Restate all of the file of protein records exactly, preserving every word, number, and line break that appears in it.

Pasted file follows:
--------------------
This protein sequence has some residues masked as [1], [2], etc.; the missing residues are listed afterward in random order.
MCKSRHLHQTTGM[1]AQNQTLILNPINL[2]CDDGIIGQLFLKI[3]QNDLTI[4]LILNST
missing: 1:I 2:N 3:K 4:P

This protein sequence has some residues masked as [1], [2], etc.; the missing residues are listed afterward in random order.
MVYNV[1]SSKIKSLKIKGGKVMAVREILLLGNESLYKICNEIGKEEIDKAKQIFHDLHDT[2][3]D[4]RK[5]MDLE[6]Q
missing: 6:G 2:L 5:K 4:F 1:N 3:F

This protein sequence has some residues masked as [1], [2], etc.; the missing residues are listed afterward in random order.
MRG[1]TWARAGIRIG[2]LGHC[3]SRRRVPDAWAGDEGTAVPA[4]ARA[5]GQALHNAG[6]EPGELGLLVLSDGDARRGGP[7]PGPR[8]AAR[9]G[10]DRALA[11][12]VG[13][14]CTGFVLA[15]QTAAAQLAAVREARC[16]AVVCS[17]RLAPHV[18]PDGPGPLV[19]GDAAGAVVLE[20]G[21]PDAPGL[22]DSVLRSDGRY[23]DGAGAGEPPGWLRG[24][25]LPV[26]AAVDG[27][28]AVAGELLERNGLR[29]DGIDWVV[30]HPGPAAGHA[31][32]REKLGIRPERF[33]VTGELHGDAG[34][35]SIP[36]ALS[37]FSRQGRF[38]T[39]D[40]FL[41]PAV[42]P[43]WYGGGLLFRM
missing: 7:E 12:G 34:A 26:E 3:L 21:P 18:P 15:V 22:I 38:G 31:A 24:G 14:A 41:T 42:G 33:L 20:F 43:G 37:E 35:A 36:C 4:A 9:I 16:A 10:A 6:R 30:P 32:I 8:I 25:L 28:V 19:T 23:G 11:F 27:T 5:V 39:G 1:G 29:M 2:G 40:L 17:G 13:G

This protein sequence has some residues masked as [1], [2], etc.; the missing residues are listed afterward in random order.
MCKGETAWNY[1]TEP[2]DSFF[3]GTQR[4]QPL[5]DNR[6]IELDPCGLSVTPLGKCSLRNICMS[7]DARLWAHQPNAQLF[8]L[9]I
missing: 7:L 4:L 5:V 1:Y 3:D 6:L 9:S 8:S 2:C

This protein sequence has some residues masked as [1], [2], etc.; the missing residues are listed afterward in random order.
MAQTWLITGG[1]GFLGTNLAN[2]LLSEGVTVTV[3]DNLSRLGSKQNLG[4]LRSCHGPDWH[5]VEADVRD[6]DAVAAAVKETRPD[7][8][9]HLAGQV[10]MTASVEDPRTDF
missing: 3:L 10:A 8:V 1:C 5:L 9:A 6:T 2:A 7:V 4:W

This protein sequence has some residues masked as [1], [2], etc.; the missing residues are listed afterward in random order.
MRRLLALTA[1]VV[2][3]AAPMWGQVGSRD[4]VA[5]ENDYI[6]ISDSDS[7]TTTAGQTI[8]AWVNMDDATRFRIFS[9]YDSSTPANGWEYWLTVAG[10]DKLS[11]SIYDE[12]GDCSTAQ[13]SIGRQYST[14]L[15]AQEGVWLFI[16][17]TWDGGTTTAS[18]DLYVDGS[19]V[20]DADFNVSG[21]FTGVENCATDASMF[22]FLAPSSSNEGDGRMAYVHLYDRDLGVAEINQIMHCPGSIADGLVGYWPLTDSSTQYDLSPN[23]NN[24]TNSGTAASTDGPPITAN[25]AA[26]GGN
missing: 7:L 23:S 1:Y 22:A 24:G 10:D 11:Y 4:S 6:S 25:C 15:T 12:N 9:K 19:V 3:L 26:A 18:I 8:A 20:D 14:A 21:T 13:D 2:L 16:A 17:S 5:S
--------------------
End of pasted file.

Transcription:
This protein sequence has some residues masked as [1], [2], etc.; the missing residues are listed afterward in random order.
MCKSRHLHQTTGM[1]AQNQTLILNPINL[2]CDDGIIGQLFLKI[3]QNDLTI[4]LILNST
missing: 1:I 2:N 3:K 4:P

This protein sequence has some residues masked as [1], [2], etc.; the missing residues are listed afterward in random order.
MVYNV[1]SSKIKSLKIKGGKVMAVREILLLGNESLYKICNEIGKEEIDKAKQIFHDLHDT[2][3]D[4]RK[5]MDLE[6]Q
missing: 6:G 2:L 5:K 4:F 1:N 3:F

This protein sequence has some residues masked as [1], [2], etc.; the missing residues are listed afterward in random order.
MRG[1]TWARAGIRIG[2]LGHC[3]SRRRVPDAWAGDEGTAVPA[4]ARA[5]GQALHNAG[6]EPGELGLLVLSDGDARRGGP[7]PGPR[8]AAR[9]G[10]DRALA[11][12]VG[13][14]CTGFVLA[15]QTAAAQLAAVREARC[16]AVVCS[17]RLAPHV[18]PDGPGPLV[19]GDAAGAVVLE[20]G[21]PDAPGL[22]DSVLRSDGRY[23]DGAGAGEPPGWLRG[24][25]LPV[26]AAVDG[27][28]AVAGELLERNGLR[29]DGIDWVV[30]HPGPAAGHA[31][32]REKLGIRPERF[33]VTGELHGDAG[34][35]SIP[36]ALS[37]FSRQGRF[38]T[39]D[40]FL[41]PAV[42]P[43]WYGGGLLFRM
missing: 7:E 12:G 34:A 26:E 3:L 21:P 18:P 15:V 22:I 38:G 31:A 24:G 14:A 41:T 42:G 33:L 20:F 43:G 37:E 35:A 36:C 4:A 9:I 16:A 10:A 6:R 30:P 32:I 8:I 25:L 28:V 19:T 23:G 11:F 27:T 5:V 39:G 1:G 29:M 2:G 40:L 17:G 13:G

This protein sequence has some residues masked as [1], [2], etc.; the missing residues are listed afterward in random order.
MCKGETAWNY[1]TEP[2]DSFF[3]GTQR[4]QPL[5]DNR[6]IELDPCGLSVTPLGKCSLRNICMS[7]DARLWAHQPNAQLF[8]L[9]I
missing: 7:L 4:L 5:V 1:Y 3:D 6:L 9:S 8:S 2:C

This protein sequence has some residues masked as [1], [2], etc.; the missing residues are listed afterward in random order.
MAQTWLITGG[1]GFLGTNLAN[2]LLSEGVTVTV[3]DNLSRLGSKQNLG[4]LRSCHGPDWH[5]VEADVRD[6]DAVAAAVKETRPD[7][8][9]HLAGQV[10]MTASVEDPRTDF
missing: 3:L 10:A 8:V 1:C 5:L 9:A 6:T 2:A 7:V 4:W

This protein sequence has some residues masked as [1], [2], etc.; the missing residues are listed afterward in random order.
MRRLLALTA[1]VV[2][3]AAPMWGQVGSRD[4]VA[5]ENDYI[6]ISDSDS[7]TTTAGQTI[8]AWVNMDDATRFRIFS[9]YDSSTPANGWEYWLTVAG[10]DKLS[11]SIYDE[12]GDCSTAQ[13]SIGRQYST[14]L[15]AQEGVWLFI[16][17]TWDGGTTTAS[18]DLYVDGS[19]V[20]DADFNVSG[21]FTGVENCATDASMF[22]FLAPSSSNEGDGRMAYVHLYDRDLGVAEINQIMHCPGSIADGLVGYWPLTDSSTQYDLSPN[23]NN[24]TNSGTAASTDGPPITAN[25]AA[26]GGN
missing: 7:L 23:S 1:Y 22:A 24:G 10:D 11:Y 4:S 6:S 25:C 15:T 12:N 9:K 19:V 3:L 26:A 18:I 8:A 20:D 14:A 21:T 13:D 2:L 16:A 17:S 5:S